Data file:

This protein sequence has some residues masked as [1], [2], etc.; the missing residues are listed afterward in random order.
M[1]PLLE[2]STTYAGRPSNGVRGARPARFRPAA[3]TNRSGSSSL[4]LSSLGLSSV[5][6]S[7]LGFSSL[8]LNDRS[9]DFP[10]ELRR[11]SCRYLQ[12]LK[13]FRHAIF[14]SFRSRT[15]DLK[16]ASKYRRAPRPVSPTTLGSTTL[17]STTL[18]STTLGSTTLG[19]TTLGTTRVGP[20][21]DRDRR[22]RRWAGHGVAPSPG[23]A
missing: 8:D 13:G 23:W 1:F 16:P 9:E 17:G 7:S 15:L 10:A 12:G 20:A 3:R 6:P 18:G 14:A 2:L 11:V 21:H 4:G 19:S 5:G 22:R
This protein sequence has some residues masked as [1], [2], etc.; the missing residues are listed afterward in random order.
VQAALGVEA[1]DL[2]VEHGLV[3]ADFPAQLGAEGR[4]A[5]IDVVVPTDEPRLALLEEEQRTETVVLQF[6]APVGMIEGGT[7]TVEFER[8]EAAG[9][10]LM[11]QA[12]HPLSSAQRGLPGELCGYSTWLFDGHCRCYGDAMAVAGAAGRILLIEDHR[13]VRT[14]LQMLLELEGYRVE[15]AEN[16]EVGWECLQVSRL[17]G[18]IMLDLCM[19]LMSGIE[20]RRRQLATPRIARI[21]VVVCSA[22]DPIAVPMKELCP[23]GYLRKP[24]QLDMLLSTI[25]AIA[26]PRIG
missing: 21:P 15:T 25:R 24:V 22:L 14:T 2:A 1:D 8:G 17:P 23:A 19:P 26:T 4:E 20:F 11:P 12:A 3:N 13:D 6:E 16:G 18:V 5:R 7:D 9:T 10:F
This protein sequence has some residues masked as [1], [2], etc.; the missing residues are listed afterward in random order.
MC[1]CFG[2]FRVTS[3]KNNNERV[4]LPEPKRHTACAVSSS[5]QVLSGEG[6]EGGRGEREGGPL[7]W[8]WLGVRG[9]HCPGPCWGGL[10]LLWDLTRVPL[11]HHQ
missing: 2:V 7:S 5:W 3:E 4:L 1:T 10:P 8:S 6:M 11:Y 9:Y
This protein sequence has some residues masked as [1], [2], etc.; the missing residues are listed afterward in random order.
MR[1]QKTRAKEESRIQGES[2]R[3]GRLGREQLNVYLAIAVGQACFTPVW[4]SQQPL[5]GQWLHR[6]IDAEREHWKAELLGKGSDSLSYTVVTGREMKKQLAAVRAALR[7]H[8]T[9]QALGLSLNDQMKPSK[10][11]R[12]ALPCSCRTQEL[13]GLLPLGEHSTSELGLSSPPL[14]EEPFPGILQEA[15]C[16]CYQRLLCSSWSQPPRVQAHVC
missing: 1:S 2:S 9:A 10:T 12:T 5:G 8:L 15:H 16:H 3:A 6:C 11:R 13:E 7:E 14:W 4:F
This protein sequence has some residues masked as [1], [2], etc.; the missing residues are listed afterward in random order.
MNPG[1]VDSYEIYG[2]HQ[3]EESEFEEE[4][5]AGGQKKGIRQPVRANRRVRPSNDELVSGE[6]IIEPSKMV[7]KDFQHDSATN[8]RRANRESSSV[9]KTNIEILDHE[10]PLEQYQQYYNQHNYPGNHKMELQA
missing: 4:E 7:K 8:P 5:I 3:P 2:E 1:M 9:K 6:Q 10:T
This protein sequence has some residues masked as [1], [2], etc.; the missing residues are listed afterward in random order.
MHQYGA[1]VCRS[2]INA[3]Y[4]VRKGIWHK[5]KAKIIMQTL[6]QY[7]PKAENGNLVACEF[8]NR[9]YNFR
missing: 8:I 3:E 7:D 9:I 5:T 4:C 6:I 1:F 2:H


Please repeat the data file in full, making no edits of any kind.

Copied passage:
This protein sequence has some residues masked as [1], [2], etc.; the missing residues are listed afterward in random order.
M[1]PLLE[2]STTYAGRPSNGVRGARPARFRPAA[3]TNRSGSSSL[4]LSSLGLSSV[5][6]S[7]LGFSSL[8]LNDRS[9]DFP[10]ELRR[11]SCRYLQ[12]LK[13]FRHAIF[14]SFRSRT[15]DLK[16]ASKYRRAPRPVSPTTLGSTTL[17]STTL[18]STTLGSTTLG[19]TTLGTTRVGP[20][21]DRDRR[22]RRWAGHGVAPSPG[23]A
missing: 8:D 13:G 23:W 1:F 16:P 9:E 17:G 7:S 15:L 10:A 12:G 20:A 3:R 6:P 18:G 14:A 2:L 11:V 21:H 4:G 19:S 5:G 22:R
This protein sequence has some residues masked as [1], [2], etc.; the missing residues are listed afterward in random order.
VQAALGVEA[1]DL[2]VEHGLV[3]ADFPAQLGAEGR[4]A[5]IDVVVPTDEPRLALLEEEQRTETVVLQF[6]APVGMIEGGT[7]TVEFER[8]EAAG[9][10]LM[11]QA[12]HPLSSAQRGLPGELCGYSTWLFDGHCRCYGDAMAVAGAAGRILLIEDHR[13]VRT[14]LQMLLELEGYRVE[15]AEN[16]EVGWECLQVSRL[17]G[18]IMLDLCM[19]LMSGIE[20]RRRQLATPRIARI[21]VVVCSA[22]DPIAVPMKELCP[23]GYLRKP[24]QLDMLLSTI[25]AIA[26]PRIG
missing: 21:P 15:T 25:R 24:V 22:L 14:T 2:A 1:D 8:G 17:P 23:A 19:P 26:T 4:E 20:F 11:P 12:A 3:N 13:D 6:E 16:G 18:V 5:R 7:D 9:T 10:F
This protein sequence has some residues masked as [1], [2], etc.; the missing residues are listed afterward in random order.
MC[1]CFG[2]FRVTS[3]KNNNERV[4]LPEPKRHTACAVSSS[5]QVLSGEG[6]EGGRGEREGGPL[7]W[8]WLGVRG[9]HCPGPCWGGL[10]LLWDLTRVPL[11]HHQ
missing: 2:V 7:S 5:W 3:E 4:L 1:T 10:P 8:S 6:M 11:Y 9:Y
This protein sequence has some residues masked as [1], [2], etc.; the missing residues are listed afterward in random order.
MR[1]QKTRAKEESRIQGES[2]R[3]GRLGREQLNVYLAIAVGQACFTPVW[4]SQQPL[5]GQWLHR[6]IDAEREHWKAELLGKGSDSLSYTVVTGREMKKQLAAVRAALR[7]H[8]T[9]QALGLSLNDQMKPSK[10][11]R[12]ALPCSCRTQEL[13]GLLPLGEHSTSELGLSSPPL[14]EEPFPGILQEA[15]C[16]CYQRLLCSSWSQPPRVQAHVC
missing: 1:S 2:S 9:A 10:T 12:T 5:G 8:L 15:H 16:H 3:A 6:C 11:R 13:E 7:E 14:W 4:F
This protein sequence has some residues masked as [1], [2], etc.; the missing residues are listed afterward in random order.
MNPG[1]VDSYEIYG[2]HQ[3]EESEFEEE[4][5]AGGQKKGIRQPVRANRRVRPSNDELVSGE[6]IIEPSKMV[7]KDFQHDSATN[8]RRANRESSSV[9]KTNIEILDHE[10]PLEQYQQYYNQHNYPGNHKMELQA
missing: 4:E 7:K 8:P 5:I 3:P 2:E 1:M 9:K 6:Q 10:T
This protein sequence has some residues masked as [1], [2], etc.; the missing residues are listed afterward in random order.
MHQYGA[1]VCRS[2]INA[3]Y[4]VRKGIWHK[5]KAKIIMQTL[6]QY[7]PKAENGNLVACEF[8]NR[9]YNFR
missing: 8:I 3:E 7:D 9:I 5:T 4:C 6:I 1:F 2:H